7 comments on “Very Mad Money

  1. I would not say that Jon Stewart “won” the debate. He simply did what liberals commentators like Chris Matthews and Keith Olberman have been doing for years, asking leading questions, making slanted remarks, and cutting people off. Cramer could not get a word in edge wise.

  2. …asking leading questions, making slanted remarks, and cutting people off…

    Taking a page out of Hannity and O’Reily’s playbook, I suspect.

    But to the main point: you ARE correct. Jim Cramer did not get a word in largely due to Stewart’s control. But when you’re being interviewed by someone like Stewart, the secret is: yell louder. Make your point emphatically. Cramer was a puppy dog who got owned. Plain and simple.

  3. I don’t think Jim Cramer’s career will take too much of a hit for this. Like politics, most people who offered their support for a person stay committed to that person through thick and thin. People entertained by Cramer’s show or who have received advice that turned out well won’t be scared way from Mad Money based on his poor showing on the Daily Show.

  4. What are you talking about Willis, that was one of the most entertaining hours of television I have viewed. Ever. Cramer’s eyes welled up. His voice fluttered. The whole thing was reminiscent of a German Shepherd eating a cat. And damn, do I ever hate cats.
    However, w/ all that aside, Cramer did all he could do. Opening his mouth further would’ve only ruined his credibility more than it already is.

    -n

  5. It is ironic that Jon Stewart and a comedy show instead of the regulators or news media had to bring all of this public. Also in Cramers defense he is far less guilty than most of the other financial media for their efforts together with Wall Street, the politicians & incompetent regulators for what has happened.

    While I enjoy watching Cramer every night, one must remember the show is primarily entertainment. The financial networks exist to promote their advertisers financial and investment products. Who would expect them to warn about the credit bubble or coming Washington national debt collapse which will destroy much of the remaining private wealth in America today or what this will do to the dollar, the stock market, bonds, gold or the real estate market?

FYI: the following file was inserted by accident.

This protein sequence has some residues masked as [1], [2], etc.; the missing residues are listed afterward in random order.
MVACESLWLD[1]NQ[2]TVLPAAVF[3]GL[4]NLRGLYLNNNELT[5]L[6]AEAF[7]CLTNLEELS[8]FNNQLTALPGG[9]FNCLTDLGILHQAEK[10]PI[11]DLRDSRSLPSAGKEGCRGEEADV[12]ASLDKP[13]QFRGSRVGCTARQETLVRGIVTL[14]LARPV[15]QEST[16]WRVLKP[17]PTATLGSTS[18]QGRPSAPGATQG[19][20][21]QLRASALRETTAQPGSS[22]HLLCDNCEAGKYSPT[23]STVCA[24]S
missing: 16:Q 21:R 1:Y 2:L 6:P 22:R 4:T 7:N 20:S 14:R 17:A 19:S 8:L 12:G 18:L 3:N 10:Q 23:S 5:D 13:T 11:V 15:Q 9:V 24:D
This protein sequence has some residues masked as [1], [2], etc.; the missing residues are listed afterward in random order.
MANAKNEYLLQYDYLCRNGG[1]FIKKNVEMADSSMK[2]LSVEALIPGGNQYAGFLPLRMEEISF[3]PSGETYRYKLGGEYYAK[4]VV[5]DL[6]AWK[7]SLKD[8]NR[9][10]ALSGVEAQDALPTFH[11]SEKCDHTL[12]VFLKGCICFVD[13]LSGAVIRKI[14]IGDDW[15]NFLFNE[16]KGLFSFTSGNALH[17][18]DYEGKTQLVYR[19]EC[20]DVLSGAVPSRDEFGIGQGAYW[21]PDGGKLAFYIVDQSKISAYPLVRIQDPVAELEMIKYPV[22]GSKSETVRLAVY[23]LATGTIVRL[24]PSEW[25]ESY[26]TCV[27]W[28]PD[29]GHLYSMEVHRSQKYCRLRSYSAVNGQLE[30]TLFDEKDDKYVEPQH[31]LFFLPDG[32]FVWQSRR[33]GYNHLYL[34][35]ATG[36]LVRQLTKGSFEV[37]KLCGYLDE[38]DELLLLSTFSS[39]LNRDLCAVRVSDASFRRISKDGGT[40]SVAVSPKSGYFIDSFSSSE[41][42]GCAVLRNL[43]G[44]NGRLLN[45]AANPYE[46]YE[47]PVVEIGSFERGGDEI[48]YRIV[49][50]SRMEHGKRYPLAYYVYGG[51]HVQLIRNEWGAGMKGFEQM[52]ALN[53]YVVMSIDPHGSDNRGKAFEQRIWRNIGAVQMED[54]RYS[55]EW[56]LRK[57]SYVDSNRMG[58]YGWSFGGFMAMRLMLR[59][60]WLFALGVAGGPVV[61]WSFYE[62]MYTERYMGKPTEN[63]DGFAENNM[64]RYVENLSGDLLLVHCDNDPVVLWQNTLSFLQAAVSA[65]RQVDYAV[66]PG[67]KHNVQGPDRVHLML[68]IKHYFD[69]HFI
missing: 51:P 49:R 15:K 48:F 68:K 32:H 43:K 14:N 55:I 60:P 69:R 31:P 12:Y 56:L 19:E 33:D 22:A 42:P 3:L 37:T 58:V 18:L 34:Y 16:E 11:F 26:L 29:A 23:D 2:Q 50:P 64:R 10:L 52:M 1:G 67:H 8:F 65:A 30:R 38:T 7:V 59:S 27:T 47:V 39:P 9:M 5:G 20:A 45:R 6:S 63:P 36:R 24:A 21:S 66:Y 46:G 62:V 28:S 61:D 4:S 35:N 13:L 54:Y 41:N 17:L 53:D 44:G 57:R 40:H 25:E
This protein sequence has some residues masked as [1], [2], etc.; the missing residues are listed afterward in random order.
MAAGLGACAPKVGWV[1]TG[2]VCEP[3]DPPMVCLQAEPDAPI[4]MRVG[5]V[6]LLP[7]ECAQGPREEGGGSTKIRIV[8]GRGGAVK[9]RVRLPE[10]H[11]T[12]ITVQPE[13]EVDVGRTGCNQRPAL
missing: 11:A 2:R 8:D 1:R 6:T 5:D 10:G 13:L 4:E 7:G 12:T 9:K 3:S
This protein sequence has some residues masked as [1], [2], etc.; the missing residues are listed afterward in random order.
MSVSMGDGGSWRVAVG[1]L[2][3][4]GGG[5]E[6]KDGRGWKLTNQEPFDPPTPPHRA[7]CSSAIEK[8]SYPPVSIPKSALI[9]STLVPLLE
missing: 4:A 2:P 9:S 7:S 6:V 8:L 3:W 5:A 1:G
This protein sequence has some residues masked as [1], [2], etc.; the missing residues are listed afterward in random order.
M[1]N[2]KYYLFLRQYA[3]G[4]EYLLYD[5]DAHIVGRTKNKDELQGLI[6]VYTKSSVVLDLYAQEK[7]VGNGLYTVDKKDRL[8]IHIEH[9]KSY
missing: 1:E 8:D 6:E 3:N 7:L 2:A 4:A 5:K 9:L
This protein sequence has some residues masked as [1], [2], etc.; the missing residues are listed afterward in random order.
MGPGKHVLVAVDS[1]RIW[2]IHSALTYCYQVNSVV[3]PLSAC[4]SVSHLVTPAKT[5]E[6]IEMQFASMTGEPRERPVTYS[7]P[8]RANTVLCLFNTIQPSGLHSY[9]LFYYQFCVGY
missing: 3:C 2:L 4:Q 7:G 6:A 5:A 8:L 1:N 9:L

China is now worried about their dangerous over investment in US Treasury obligations. Washington ’s long-term choice is either repudiation or monetization. For monetization to be effective, the depreciation in the dollar would have to be substantial and this in turn would dramatically raise prices of imports for American consumers which would mean a tremendous drop in foreign imports. Debt monetization would cause more disruption to exporting nations than selective repudiation of Treasury debt.

    The Campaign to Cancel the Washington National Debt By 12/22/2013 Constitutional Amendment is starting now in the U.S. See: http://www.facebook.com/group.php?gid=67594690498&ref=ts

    Thanks,

    Ron with 30 plus years in the investment business and banking industry.

  6. Utah,

    “It is ironic that Jon Stewart and a comedy show instead of the regulators or news media had to bring all of this public.”

    I agree wholeheartedly. Where was CNN? Where was Fox News? Where was MSNBC? All they cared to examine was the “showdown” and not all the events leading up to it.

  7. Hey Dre,
    I completely agree with you on how Cramer simply sat on his hands. The reason, I believe, is because the choice was just stand there and take it, or risk explaining to John Stewart’s Liberal audience that it wasn’t ALL Wall Street’s fault (which would make him look like he was defending them) and that people who now hold mortgage debt and credit card debt that is 123% of their assets (probably the majority of John’s audience) were also to blame. Want to turn people against you? Tell them it’s not all someone else’s fault.
    @ Utah,
    Well said. Most of these financial gurus are simply trying to drive up stock they already own by backing them. This is all short-term profit. They then all try to prop up the market long term because they don’t want to “talk it down”. It’s hard to find anyone willing to risk going against the grain and tell the truth, just ask Peter Schiff.

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